What is your attention span? [Archive] - Audio & Video Forums


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Mr Peabody
09-11-2007, 03:10 PM
Since CD's hold more music most albums are longer in length and can add bonus tracks. I don't know if it's the length or my attention span grows shorter but I find I can rarely listen to an entire CD anymore. Some of my old favorites I still can. At night it could be I get too relaxed. I just wondered about other of you music fans listening habit.

Finch Platte
09-11-2007, 03:31 PM
Well, it seems to me...

What was the question again?


09-11-2007, 08:46 PM
I think that the CD has allowed the artist to include many songs that might not otherwise have made an album back in the days of vinyl. Sometimes its a good thing, but most of the time its not. I myself feel that 45-55 minutes is a good length for an album. Many bands go over 70 now-a-days and it waters down the effort. Spock's Beard is a band that comes to mind - their last few albums seem so lack luster and spotty, but if you edit them down to 45 minutes or so, they're better (I think a lot of prog is this way). Sure, there are bands that are capable of putting out good 60-70 minute plus albums, but most bands/artists would be better off letting someone else edit the CD lengths.

Its not an attention deficit issue, its a creativity deficit issue.

09-11-2007, 08:50 PM
I would always rather have 7 superb tracks as opposed to 12 tracks with 7 good songs and 5 filler tracks. It's annoying to see artists feel like they need to 'fill' an album with an average of 12-14 tracks at 60m in length.

09-11-2007, 09:28 PM
I am a big fan of live albums and sometimes they can get away with it,but 90% of studio albums i agree way to long.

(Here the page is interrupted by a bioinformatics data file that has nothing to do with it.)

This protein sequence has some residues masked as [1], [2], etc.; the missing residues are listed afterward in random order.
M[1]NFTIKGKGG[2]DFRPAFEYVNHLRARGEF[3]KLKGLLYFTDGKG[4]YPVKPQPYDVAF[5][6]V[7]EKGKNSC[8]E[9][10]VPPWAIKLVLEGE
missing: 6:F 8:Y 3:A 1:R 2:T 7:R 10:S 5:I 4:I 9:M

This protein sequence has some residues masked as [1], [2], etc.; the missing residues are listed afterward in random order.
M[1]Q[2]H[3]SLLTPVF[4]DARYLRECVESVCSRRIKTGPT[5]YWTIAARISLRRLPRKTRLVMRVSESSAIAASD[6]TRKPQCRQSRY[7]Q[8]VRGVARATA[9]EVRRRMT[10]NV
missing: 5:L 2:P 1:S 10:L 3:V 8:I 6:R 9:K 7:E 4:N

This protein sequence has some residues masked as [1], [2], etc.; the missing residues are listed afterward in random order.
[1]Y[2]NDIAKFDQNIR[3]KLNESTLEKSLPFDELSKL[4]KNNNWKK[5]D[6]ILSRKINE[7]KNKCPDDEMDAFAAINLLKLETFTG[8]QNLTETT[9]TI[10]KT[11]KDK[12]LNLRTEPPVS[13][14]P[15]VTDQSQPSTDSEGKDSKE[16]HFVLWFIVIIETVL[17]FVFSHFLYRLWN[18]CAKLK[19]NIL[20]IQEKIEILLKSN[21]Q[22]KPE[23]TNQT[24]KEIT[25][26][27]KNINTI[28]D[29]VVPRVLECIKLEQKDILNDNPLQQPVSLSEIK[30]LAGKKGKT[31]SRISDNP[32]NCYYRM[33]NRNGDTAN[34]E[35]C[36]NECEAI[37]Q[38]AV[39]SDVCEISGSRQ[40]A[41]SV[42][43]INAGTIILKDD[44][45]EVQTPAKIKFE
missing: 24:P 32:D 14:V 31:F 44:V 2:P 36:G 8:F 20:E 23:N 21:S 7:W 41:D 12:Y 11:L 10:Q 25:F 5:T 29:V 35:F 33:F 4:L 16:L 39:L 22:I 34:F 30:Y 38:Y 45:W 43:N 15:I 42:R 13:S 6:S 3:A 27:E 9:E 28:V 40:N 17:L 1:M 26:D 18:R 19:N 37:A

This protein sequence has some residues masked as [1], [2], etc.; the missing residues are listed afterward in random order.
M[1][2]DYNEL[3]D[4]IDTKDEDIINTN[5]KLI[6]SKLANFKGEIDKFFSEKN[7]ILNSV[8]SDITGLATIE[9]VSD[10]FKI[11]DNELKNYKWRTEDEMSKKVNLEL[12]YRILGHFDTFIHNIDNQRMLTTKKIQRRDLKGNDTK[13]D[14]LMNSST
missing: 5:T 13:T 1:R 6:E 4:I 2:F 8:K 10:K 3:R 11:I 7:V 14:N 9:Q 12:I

Lance B
09-11-2007, 10:59 PM
Well, it seems to me...

What was the question again?


LOL. You stole my thunder.

09-12-2007, 12:16 AM
Kinda like...


09-12-2007, 04:27 AM
I only completely listen to them if I really like all the tracks, if not, I skip the fillers...

09-12-2007, 05:37 AM
I would always rather have 7 superb tracks as opposed to 12 tracks with 7 good songs and 5 filler tracks. It's annoying to see artists feel like they need to 'fill' an album with an average of 12-14 tracks at 60m in length.

How do you decide which are the 7 great tracks? If we looked at a 12 track CD, your fave 7 and my fave 7 might be completely different, so I can see why a band might want to fill more space and try to attract some different people with a wider range of songs.

I don't know how many interviews I've heard over the years where a band is suprised that a particular song on their album, that they thought was mediocre, became a hit with their fans. How many of these songs might have been left off the disk because the band thought they were filler? Although, I agree that an artist shouldn't fill a CD just because they can. They should believe in the artistic merit of their work.

The problem with the song vs. filler argument is that, like everything musical, it's too subjective. Your filler might be my favourite song.

I guess the bottom line for me is what 3-LB said so well...Its not an attention deficit issue, its a creativity deficit issue. Whether a CD is 30 minutes or 70 minutes, if it's solid through and through, I'll listen to it all.

09-12-2007, 06:26 AM
Huh? What was I saying?

Oh, you wanted to know if... uh, what?

Ever stop to think and........

Oh, forget to start again?

09-12-2007, 06:29 AM
I have the attention span, I rarely have the free time. Travelling and mowing my lawn seem to be the only times I can find 70 minutes or more uninterrupted.